One issue Winston said the players won't accept, though, is an 18-game schedule.

"I just don't see how that would ever make sense for us," Winston said.

"I don't think there's a need for it. I don't think there's a want for it. There's not a lot of scenarios that I'd say, 18 games in that context make sense. I just don't understand why that would make sense for our players and our guys."

While it's still early, there's an outside chance Winston may not play in any of the 16 games next season. He's been a free agent since March 11. But he's not fretting. Last season, Winston didn't sign with the Cardinals until the first day of training camp.

If Winston isn't signed for the 2014 season, he'll still hold onto his role as president. He'll just have more time on his hands to advocate for the players. Vincent would know. He was the NFLPA president for a year after retiring following the 2006 season and spent it crisscrossing the country, meeting with players, listening to their issues and helping them when called upon. Winston is ready for the responsibility if his career should go that way, but he'd rather be on the field.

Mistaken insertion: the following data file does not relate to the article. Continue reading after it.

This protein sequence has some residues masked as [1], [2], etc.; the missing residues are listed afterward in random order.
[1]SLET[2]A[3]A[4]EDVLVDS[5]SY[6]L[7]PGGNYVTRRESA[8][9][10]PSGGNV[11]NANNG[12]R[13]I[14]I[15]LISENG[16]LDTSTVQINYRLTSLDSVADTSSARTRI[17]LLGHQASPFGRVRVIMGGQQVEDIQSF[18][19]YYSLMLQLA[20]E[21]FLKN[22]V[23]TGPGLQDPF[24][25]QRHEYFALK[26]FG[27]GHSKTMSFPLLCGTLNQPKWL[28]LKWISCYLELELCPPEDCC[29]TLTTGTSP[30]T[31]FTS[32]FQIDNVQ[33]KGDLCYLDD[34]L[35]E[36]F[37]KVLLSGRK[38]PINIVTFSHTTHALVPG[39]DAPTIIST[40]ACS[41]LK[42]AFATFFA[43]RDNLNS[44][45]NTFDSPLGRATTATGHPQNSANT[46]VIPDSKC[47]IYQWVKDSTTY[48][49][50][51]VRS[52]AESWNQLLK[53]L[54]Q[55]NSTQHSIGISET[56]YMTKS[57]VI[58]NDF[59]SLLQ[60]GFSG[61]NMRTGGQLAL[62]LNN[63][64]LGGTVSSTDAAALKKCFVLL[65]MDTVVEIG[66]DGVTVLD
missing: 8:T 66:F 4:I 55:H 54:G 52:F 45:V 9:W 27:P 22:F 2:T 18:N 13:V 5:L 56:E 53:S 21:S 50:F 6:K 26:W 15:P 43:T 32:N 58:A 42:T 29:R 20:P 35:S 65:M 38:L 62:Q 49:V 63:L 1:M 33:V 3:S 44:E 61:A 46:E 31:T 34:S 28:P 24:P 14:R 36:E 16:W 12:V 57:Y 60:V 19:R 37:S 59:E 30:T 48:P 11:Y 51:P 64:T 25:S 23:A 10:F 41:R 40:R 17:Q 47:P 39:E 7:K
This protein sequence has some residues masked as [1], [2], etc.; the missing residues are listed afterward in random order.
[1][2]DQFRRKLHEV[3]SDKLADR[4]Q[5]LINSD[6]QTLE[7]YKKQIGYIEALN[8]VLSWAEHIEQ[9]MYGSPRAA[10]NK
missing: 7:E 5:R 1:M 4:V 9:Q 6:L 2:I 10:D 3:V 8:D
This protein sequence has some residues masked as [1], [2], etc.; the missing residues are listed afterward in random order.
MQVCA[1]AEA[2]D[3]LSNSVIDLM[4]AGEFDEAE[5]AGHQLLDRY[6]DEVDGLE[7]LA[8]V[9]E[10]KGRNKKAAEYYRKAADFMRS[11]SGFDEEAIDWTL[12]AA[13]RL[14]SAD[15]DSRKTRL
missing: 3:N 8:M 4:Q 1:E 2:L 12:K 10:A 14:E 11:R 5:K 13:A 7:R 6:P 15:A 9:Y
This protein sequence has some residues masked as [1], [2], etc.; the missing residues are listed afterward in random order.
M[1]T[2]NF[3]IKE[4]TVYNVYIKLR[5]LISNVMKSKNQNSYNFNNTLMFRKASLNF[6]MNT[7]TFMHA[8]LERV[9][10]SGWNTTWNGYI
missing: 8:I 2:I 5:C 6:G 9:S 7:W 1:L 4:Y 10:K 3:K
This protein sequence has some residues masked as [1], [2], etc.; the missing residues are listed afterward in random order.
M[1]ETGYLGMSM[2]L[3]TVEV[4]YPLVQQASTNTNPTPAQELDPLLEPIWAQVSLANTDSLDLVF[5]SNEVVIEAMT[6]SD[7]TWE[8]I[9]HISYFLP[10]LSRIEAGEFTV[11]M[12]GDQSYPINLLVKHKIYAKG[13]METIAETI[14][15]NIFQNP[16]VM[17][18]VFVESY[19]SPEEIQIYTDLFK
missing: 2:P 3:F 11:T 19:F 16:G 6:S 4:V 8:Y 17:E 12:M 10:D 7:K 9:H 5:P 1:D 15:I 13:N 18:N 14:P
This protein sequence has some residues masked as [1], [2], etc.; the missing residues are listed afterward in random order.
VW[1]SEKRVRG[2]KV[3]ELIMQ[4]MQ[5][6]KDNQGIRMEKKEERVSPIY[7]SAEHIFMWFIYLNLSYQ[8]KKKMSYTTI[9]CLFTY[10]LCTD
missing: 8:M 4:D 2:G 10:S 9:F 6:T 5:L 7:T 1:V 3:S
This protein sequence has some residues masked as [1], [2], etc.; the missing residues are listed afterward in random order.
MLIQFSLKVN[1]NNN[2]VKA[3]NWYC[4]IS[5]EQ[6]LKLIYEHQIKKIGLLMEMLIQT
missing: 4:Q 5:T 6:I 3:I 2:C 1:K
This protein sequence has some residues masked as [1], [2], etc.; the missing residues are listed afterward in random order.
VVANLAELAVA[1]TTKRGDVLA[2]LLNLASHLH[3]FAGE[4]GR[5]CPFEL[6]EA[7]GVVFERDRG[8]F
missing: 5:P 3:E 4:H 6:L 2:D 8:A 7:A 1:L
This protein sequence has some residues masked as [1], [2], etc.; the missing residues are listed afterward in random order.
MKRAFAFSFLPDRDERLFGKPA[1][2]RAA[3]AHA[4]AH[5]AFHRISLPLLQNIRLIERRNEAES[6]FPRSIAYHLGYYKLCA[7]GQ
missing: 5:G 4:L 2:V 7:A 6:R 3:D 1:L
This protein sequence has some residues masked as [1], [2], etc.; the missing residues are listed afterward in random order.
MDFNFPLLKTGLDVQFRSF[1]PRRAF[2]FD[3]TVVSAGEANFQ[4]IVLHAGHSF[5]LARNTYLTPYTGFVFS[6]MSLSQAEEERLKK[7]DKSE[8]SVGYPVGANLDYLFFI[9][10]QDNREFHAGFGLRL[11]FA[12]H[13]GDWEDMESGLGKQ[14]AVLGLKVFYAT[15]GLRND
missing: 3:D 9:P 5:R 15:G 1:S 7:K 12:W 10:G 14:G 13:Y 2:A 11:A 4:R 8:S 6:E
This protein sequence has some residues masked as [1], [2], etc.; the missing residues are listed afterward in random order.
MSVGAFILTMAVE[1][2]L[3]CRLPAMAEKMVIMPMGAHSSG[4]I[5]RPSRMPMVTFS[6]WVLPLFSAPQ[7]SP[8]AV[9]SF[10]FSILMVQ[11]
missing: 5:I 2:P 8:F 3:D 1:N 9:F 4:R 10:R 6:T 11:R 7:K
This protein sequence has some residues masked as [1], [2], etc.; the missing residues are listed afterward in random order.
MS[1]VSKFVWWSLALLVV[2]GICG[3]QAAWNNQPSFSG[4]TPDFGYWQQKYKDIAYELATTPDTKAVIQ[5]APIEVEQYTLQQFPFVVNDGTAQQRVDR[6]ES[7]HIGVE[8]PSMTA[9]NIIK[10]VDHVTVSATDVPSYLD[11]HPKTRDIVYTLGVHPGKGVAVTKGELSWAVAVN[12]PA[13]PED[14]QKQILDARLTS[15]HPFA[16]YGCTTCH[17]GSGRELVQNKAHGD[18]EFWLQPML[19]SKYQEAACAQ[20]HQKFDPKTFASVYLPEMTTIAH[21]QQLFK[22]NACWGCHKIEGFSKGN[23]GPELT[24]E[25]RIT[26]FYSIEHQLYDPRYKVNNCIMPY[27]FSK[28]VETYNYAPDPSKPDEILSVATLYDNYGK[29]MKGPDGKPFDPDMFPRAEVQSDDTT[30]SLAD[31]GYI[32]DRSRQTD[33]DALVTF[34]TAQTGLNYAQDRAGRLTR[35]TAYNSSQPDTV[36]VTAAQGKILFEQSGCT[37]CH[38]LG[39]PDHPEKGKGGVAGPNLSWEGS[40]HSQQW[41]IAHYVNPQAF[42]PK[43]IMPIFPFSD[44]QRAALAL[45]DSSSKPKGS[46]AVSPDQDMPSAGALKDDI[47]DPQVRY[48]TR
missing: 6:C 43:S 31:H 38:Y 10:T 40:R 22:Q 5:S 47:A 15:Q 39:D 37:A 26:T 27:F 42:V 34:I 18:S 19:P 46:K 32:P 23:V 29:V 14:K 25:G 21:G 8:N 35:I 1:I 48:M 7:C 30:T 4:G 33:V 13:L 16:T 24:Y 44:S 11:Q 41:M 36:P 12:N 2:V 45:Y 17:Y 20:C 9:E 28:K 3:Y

Winston admits he has plenty to learn. He's served on NFLPA committees and understands the politics and policies, but has never held a role comparable to this.

Even though Vincent has crossed over to the league, he still offered a piece of advice to Winston: Listen. Vincent told him he doesn't need to have every answer, but he needs to be a great listener.

The more he listens, the more Winston will learn about his constituents. And the better president he'll become.

"You got to have balance," Vincent said. "There's a reason you have to be able to make sure that you're hearing all arguments, all positions, all opinions and then be able to come back to your group and properly inform the player on what is taking place and what has happened. That itself is one of the responsibilities for that position.